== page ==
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Life Journey - Gorecki / Kemp, Chamber Domaine


Release Date: 02/10/2009 
Label:  Landor Records   Catalog #: 287   Spars Code: n/a 
Composer:  Henryk Mikolaj Górecki
Performer:  Thomas Kemp
Conductor:  Thomas Kemp
Orchestra/Ensemble:  Chamber Domaine
Number of Discs: 1 
Recorded in: Stereo 
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Notes and Editorial Reviews



GÓRECKI Requiem für eine Polka. 6 Valentine Piece for Solo Flute and Little Bell. 3 2 Sacred Songs. 2,5 Toccata for 2 Pianos. 2,4 Variations for Violin and Piano. 1,2 Piano Preludes. 2 3 Songs. 2,5 Concerto for 5 Instruments and String Read more Quartet 6 Thomas Kemp (vn); 1 cond; 6 Stephen De Pledge (pn); 2 Evelina Puzaite (pn); 4 Anna Wolstenholme (fl); 3 Owen Gunnell (handbells); 3 Ronan Collett (bar); 5 C Domaine 6 LANDOR 287 (70:02 Text and Translation)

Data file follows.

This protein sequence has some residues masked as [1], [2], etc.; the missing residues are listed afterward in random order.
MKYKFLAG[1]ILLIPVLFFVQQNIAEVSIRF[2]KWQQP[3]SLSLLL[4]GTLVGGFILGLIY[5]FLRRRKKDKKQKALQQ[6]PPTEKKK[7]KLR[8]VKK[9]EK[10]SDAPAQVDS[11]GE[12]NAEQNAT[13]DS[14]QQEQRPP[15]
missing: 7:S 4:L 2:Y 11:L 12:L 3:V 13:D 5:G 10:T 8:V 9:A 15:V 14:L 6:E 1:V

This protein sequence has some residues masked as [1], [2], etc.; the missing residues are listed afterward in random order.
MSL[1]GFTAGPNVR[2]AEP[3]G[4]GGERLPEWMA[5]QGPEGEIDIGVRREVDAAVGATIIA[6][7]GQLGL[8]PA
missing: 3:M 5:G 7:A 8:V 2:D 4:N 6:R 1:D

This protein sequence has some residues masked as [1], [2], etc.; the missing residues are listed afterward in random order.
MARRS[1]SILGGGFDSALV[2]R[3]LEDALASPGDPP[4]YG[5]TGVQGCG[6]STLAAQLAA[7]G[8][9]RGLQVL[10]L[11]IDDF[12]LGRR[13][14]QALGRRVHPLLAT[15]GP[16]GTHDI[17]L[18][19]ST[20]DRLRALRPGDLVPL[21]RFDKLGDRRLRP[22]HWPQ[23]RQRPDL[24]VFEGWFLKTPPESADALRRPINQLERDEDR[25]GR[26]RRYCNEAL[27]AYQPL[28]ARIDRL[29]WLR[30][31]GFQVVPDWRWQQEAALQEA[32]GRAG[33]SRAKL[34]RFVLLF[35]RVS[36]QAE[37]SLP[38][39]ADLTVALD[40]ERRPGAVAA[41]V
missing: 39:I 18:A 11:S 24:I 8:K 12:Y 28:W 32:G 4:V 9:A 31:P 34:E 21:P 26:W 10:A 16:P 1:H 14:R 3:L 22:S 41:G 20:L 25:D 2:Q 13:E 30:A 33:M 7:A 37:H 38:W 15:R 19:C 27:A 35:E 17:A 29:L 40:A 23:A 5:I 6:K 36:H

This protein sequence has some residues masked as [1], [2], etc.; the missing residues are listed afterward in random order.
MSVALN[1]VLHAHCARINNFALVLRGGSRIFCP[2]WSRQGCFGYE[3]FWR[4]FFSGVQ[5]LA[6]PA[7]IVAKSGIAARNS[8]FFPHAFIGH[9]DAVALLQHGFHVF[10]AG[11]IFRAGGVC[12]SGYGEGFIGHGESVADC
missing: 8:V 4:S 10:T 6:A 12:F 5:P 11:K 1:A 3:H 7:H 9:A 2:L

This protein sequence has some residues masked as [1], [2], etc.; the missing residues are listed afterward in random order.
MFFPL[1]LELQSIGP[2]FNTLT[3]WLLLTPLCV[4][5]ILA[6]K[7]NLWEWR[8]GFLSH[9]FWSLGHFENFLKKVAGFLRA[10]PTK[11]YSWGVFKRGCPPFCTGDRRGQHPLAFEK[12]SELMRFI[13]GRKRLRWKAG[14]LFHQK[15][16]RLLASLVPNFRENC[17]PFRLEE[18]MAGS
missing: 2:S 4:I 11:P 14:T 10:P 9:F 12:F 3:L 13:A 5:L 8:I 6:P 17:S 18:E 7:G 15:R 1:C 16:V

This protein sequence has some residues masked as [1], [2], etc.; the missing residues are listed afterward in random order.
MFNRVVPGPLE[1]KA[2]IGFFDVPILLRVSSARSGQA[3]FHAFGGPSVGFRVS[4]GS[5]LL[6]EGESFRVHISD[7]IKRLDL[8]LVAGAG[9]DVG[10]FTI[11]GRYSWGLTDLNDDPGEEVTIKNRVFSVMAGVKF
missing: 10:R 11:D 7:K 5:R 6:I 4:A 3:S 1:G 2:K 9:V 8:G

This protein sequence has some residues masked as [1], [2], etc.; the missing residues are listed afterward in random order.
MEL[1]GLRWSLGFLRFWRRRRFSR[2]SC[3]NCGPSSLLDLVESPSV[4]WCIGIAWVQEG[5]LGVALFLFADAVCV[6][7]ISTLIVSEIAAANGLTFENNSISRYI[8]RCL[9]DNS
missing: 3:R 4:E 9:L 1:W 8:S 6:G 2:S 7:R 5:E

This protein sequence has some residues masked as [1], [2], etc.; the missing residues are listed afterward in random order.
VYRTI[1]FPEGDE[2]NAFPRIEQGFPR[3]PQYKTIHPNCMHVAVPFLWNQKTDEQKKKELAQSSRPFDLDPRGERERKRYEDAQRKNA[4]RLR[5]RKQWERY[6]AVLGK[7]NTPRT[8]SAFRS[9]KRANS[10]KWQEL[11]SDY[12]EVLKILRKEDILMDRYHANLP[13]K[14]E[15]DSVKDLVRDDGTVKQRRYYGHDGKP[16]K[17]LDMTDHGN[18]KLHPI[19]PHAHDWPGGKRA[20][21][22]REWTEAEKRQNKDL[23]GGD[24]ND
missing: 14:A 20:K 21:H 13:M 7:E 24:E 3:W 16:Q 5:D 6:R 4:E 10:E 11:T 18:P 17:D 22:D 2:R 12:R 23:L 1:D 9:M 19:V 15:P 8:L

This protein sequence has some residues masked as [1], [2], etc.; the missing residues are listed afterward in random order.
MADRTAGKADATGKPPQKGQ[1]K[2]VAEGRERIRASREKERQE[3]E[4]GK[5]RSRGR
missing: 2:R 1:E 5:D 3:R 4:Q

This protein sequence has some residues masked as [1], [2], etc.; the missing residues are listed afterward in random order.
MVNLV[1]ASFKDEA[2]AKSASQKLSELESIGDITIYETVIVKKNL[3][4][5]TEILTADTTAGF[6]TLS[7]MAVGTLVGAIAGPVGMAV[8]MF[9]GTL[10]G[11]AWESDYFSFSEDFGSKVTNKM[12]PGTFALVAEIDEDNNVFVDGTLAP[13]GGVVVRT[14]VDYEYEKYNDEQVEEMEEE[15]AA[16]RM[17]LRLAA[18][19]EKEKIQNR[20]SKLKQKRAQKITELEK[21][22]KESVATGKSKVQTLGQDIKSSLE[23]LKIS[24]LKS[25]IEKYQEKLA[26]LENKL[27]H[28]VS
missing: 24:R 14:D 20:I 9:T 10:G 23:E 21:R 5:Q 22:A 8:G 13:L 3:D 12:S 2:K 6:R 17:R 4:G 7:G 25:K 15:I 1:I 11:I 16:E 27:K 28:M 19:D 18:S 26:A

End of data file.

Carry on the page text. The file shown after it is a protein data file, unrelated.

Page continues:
This utterly fascinating disc covers 41 years in the creative life of Henryk Górecki, the mystical yet enigmatic Polish composer most famous for rejecting the fame thrust upon him by the wildly successful Nonesuch recording of his Third Symphony. Not only did he refuse to produce similar works to solidify his “niche market,” but he didn’t like the Nonesuch performance as much as the one conducted by Antoni Wit that has since appeared on the Naxos label. The entertainment biz quickly ditched Górecki, but those of us who understood his aesthetic stance and admired his integrity have not forgotten him.


The works here focus primarily on his student years, five of the eight pieces having been written between 1955 (when he was 22 years old) and 1957. Three of the five have world premiere recordings here, as do the Valentine Piece (1996) and the Two Sacred Songs (1971). But simply being first on disc does not always mean music of quality. With Górecki, however, one is almost assured that his music has quality. From the start, he was creating works of intensely private feelings and states of mind, very similar to the working methods of P?teris Vasks, 13 years Górecki’s junior.